"Both tactile and dreamy, terrifying and beautiful, Bad Cree will wrap you up and pull you along for the journey -once it starts, there’s no backing out, no pause, no stall. I have been waiting years for Jessica Johns’s books – I say books because there had better be more! She did not disappoint." —Cherie Dimaline, author of The Marrow Thieves
"Bad Cree is a masterwork of creeping tension. Wry, moody and subversive, Johns explores the power of connections, both the harm and the healing, with characters rich and warm, tangled in each other, to the land and to the supernatural. Couldn't put it down." —Eden Robinson, author of the Trickster Trilogy
"In evocative yet understated prose, Jessica Johns weaves a captivating tale of love, loss, the violence of greed and the healing power of family. In Bad Cree, Johns delivers a suspenseful and thought-provoking page turner you won’t want to put down." —Michelle Good, author of Five Little Indians
"With creeps that are ever-creepy and love flowing like beer at a bush party, Bad Cree is a book about the power of dreams, home and family. It reads like a tribute to the ones who came before us Lee Maracle, Jeanette Armstrong, Eden Robinson. This book is tough iskwew in flannel shirts with long unbrushed hair, just looking good. It’s tea rings on Formica tables, cigarette smoke wafting through windows, and an eerie magical realism that only belongs to the bush. Full of Auntie power, Jessica Johns is really coming into her own immense storytelling ways." —Katherena Vermette, author of The Break
"A narrative that is truly chilling and suspenseful. A powerful exploration of generational trauma and an artful, affecting debut.” —Kirkus Reviews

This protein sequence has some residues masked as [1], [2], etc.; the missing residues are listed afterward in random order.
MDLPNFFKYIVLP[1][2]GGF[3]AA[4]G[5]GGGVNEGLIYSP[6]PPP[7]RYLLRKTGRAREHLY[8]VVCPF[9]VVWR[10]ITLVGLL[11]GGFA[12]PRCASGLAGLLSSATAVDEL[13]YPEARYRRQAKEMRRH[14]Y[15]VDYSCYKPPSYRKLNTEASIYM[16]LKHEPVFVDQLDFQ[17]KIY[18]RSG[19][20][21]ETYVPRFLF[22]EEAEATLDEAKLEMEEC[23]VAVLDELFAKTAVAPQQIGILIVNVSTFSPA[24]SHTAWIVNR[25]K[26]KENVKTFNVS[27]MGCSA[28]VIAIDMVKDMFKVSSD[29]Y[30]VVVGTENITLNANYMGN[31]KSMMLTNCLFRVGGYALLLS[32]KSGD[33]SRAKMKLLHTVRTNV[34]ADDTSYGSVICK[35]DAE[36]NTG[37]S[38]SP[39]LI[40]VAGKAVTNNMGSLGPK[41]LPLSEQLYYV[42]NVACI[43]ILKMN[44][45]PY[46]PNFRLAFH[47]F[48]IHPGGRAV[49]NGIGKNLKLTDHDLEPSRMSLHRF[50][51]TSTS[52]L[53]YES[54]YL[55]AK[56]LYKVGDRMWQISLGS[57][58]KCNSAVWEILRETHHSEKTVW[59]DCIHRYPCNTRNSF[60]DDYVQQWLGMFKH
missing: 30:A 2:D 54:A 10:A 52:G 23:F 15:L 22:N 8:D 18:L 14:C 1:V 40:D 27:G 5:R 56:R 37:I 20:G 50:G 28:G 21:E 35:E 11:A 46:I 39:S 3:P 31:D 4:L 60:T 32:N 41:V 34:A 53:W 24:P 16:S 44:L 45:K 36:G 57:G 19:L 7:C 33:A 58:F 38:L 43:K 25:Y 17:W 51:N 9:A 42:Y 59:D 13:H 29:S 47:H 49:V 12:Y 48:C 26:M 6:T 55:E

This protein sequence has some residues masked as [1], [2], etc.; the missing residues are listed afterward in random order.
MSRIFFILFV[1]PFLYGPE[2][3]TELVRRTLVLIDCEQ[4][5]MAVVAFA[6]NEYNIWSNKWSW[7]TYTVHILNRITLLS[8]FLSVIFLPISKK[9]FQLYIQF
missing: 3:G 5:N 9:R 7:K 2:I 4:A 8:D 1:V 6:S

“The novel serves as a window into a world where dreams intersect with waking reality. . .It works equally well as spine-tingling thriller and a touching meditation on grief.” —Publishers Weekly *starred review*
“Johns has crafted a magical debut thriller that is both terrifying but also lovingly written.” —Ms. Magazine
“Johns laces cryptid terror into the sense of loss that her community feels. . . Visceral details will have readers hanging on the edge of every chapter, waiting to see when the wheetigo will strike next. Perfect for fans of Ramona Emerson’s Shutter and Stephen Graham Jones’ The Only Good Indians—Johns is a writer to watch.” —Booklist *starred review*
[Bad Cree] is. . .a story about grief and family and the lingering effects of the infringement of industrialism on native lands. . .When the book ends, what readers will remember most are the moments these characters shared together, playing cards and talking late into the night.” —Library Journal
“This gripping horror debut. . . is a satisfying slow burn that explores loss, generational trauma, and violence through a narrative that is chilling yet, at its center, burning with a defiant resilience.” –Electric Lit
“Johns utilizes horror tropes to work out the ramifications of generational trauma to perfect effect. . . a chilling narrative that’s about spirits and ghosts, but also about healing.” —BookRiot
“Johns. . .ties Cree beliefs about dreams and deep-rooted indigenous lore to how women in a family rally around one another to battle grief.” —The Washington Post